“This is transformative prose at its best. . . . If you want an actual contemporary wordsmith who does not just tinker but thrives in the micro-worlds of Calvino and Borges, Walser and Perec, read Understories.”
The first longer excerpt from my novel-in-progress, The Spinal Descent, will appear in the Spring 2016 issue of Conjunctions. Considering how much this journal has meant to me over the years, I couldn’t be happier to let the novel run off the leash a bit in its pages. May it find a creek and scamper in and come out sopping and shaking. More information about the issue and my fellow contributors, so many of whom I admire, can be found here: http://www.conjunctions.com/preview.htm.
The one, the only Nancy Pearl had some tremendously generous things to say about UNDERSTORIES in conversation with Steve Inskeep on NPR’s Morning Edition. Calling the book “her favorite short story collection in recent memory,” she went on to dub the work “elastic realism,” explaining that the book is “firmly grounded in realism,…[b]ut then…stretches that definition of realism into places that we might not think it would go.”
Plainly and simply, I love this characterization and broke into a rather elastic dance upon hearing her.
She also had kind words for Bellevue Literary Press on Seattle’s The Record, stating, “Their books are just gems. It’s hard to find a Bellevue Literary Press book that, for me, doesn’t work.”
I’m humbled and thrilled to announced that UNDERSTORIES has been chosen as the winner of the New Hampshire Literary Award for Outstanding Fiction. Congratulations again to all of the other nominees, and to the winners in other categories, many of whom I’m fortunate to have met: Andy Merton in Poetry, Terry Farish in the Young Adult category, Rebecca Rule for Children’s Literature, and Mary Johnson in Nonfiction. The awards were presented at New Hampshire Writers’ Day on March 22nd on the campus of Southern New Hampshire University. I can’t thank the Writers’ Project enough for all of their support over the years! http://www.nhwritersproject.org/
My “story.” No, wait. Is it a story? What is it? It’s a thing called “Partial Instructions for the Game.” What is it? What game? Wait, where can I find it? What is Outlook Springs? Is it a small town, off-kilter but on-grid, in a swing state? Do I put that in my GPS? Is there geocaching involved? Is this a journal buried in geocaches? Is it a journal that is borne aloft in the minds of thousands of migrating lazuli buntings as they traverse the country thusly: http://ebird.org/content/ebird/occurrence/lazuli-bunting/? No? No and yes and what were we talking about again? Ah yes, seek this out: Issue 2, coming shortly.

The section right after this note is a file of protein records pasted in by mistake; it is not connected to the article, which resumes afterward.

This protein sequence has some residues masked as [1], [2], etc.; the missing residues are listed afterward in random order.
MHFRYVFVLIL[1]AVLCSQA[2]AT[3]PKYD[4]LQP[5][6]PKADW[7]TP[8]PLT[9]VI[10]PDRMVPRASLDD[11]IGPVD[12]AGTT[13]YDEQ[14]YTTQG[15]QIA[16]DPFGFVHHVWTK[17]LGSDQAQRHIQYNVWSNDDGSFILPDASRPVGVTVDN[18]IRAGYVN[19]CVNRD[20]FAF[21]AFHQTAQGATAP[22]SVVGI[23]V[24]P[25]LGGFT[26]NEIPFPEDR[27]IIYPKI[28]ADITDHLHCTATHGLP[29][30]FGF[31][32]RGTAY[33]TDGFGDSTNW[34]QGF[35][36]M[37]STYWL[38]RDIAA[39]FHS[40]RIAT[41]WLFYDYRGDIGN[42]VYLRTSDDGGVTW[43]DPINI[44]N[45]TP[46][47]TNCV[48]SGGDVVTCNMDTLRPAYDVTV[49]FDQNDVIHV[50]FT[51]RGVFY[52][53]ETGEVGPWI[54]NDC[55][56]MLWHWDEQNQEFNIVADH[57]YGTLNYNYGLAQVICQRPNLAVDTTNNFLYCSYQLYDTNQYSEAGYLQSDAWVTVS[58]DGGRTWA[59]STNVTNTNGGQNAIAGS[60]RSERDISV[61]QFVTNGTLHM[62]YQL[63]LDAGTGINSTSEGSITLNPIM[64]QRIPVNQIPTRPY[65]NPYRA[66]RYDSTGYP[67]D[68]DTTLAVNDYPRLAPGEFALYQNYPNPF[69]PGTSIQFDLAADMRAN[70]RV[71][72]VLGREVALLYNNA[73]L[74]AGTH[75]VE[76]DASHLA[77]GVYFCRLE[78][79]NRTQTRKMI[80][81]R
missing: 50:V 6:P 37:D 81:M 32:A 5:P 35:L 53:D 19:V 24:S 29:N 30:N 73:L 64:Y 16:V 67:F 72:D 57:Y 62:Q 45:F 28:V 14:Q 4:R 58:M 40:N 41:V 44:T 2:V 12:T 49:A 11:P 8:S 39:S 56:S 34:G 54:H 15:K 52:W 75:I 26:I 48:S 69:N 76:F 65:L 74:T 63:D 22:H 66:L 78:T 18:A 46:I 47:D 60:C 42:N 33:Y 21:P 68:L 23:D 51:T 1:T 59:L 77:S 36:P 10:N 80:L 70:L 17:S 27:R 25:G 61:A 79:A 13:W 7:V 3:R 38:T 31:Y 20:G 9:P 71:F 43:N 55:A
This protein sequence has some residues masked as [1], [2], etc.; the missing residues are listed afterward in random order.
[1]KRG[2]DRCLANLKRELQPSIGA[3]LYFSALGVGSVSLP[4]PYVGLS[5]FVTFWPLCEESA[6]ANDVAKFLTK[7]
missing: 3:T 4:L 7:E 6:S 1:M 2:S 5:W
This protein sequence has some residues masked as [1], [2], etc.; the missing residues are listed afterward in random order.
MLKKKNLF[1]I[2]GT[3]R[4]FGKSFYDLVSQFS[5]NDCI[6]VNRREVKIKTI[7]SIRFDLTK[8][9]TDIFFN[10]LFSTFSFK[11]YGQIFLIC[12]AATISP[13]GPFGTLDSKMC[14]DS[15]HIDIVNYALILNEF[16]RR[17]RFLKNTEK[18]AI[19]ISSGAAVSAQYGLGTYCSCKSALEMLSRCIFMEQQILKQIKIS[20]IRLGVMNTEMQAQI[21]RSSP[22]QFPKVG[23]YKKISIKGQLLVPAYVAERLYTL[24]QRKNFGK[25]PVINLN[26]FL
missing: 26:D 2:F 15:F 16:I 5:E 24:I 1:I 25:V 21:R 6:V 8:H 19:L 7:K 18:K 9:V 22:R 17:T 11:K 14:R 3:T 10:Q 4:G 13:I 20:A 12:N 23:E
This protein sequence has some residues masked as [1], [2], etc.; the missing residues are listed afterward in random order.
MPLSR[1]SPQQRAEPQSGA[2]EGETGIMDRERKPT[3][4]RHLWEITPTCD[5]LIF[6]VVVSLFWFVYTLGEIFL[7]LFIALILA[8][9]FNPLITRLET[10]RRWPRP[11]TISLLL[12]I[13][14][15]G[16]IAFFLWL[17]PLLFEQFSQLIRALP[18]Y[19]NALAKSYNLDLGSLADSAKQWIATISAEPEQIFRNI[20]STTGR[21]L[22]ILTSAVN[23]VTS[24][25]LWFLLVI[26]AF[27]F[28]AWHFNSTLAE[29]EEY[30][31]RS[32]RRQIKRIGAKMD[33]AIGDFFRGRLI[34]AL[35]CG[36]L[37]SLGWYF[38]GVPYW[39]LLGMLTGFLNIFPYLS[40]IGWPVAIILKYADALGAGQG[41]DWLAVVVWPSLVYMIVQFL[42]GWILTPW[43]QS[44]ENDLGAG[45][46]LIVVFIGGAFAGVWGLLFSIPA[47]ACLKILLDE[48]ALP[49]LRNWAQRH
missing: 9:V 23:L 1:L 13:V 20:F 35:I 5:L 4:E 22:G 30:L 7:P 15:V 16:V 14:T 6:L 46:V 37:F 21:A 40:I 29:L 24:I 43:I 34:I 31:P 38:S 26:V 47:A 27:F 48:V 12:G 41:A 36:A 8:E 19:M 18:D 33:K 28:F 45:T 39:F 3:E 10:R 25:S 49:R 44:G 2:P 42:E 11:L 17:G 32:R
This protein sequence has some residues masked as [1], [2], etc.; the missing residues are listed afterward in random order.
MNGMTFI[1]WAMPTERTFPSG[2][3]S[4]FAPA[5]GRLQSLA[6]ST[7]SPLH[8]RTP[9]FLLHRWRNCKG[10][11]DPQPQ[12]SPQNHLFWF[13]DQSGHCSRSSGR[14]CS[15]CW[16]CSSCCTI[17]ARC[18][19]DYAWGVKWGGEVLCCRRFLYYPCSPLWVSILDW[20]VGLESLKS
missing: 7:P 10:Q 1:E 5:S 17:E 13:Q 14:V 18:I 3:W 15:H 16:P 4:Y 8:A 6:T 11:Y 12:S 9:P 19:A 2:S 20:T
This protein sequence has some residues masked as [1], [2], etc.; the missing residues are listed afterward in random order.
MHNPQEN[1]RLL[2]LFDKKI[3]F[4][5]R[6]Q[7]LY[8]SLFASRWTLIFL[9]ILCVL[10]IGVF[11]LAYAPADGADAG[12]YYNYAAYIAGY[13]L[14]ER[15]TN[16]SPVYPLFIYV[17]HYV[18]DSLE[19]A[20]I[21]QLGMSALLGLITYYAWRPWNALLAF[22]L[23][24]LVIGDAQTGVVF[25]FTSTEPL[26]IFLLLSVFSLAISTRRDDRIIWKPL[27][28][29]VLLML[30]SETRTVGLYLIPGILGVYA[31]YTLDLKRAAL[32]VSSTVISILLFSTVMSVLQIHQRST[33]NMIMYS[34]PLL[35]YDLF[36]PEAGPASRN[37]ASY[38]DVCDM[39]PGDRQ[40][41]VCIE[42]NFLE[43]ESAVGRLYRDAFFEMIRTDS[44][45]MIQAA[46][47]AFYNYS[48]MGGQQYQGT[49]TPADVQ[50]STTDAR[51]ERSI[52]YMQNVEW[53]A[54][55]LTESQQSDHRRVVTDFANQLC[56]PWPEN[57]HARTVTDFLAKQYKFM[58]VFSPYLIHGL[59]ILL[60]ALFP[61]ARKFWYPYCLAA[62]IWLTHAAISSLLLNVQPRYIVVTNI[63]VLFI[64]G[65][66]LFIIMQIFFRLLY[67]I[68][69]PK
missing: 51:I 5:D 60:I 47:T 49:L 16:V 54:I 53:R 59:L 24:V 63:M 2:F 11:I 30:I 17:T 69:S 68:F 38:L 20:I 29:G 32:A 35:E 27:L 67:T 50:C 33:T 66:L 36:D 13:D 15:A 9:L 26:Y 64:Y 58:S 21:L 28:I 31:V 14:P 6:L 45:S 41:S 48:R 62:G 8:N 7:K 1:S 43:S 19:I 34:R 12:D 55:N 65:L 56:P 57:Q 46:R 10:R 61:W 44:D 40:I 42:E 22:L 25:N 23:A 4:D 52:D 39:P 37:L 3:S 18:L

UPDATE: Sept. 13th, 2016–Michael Noll graciously wrote up this exploration of the story’s inner workings at his marvelous Read to Write Stories blog, which is a teaching resource that I can’t recommend highly enough. Noll’s analysis, entitled “How To Swim in the Narrative Stream,” delves into the way that the story uses emotion to navigate the reader through time. As a longtime fan of the blog and one who has relied on it many times in the classroom, I’m that much more appreciative to be included.
Michael Czyzniejewski has taken on the monumental task of reading a short story per day for a (leap) year, and then blogging about it. February 29th, people, just another day to Michael. Anyway, his blog invariably manages to be compelling, even when –especially when–documenting the mundane circumstances surrounding his reading experience–life is always hovering at the fringes of his readings and sometimes interlopes, and this candor only enriches them. Here he took a look at Understories and at “The Understory” in particular, and I couldn’t be more thankful for his thoughtful discussion of the story/book. https://story366blog.wordpress.com/2016/05/13/may-12-the-understory-by-tim-horvath/
I’ve got a “Recommendation” on Zadie Smith’s On Beauty in Post Road 29, alongside recommendations by Jac Jemc and many others, plus fiction by Jamie Poissant, in addition to the usual great fare that the journal serves up. You can read the piece at http://www.postroadmag.com/29/recommends/horvath.phtml, or sift through the issue at http://www.postroadmag.com/index.phtml. My piece spotlights the book’s treatment of music and the sheer music of Smith’s prose.
Take Magazine is a thoroughly snazzy new glossy presence on the newsstand–not the proverbial one but the actual newsstand. I love their look, at once vintage and wholly contemporary, and their knack for sniffing out offbeat stories about New England culture and the arts. I was thrilled to meet writer Janet Reynolds at the Hartford Public Library to talk shop (and forest and conservatory). You can check out the article here: https://thetakemagazine.com/what-lies-beneath/. You can also get an early, morsel-sized glimpse of The Spinal Descent, my novel-in-progress.
Okay, now I’m going to gush about one of my favorite local entities, the Portsmouth Public Library. They have a top-notch collection that runs the gamut from the big presses to independents like Dalkey Archive, Europa, Coffee House, and Dorothy. They have mahjong every Saturday morning. They run a How-to Festival that this year included how to compost with worms, tie knots, dance the Masala bhangra, and make a firefly(!). And, last but not least, they’ve started their own magazine to capture goings-on, offer book reviews, and profile some of their patrons. Marina Buckler was kind enough to interview me for their debut issue, even though I think I had a few overdue items at the time. You can check it all out, including a literary Mad-Lib, here: (our conversation is on pg. 15): The Parrott Summer 2015.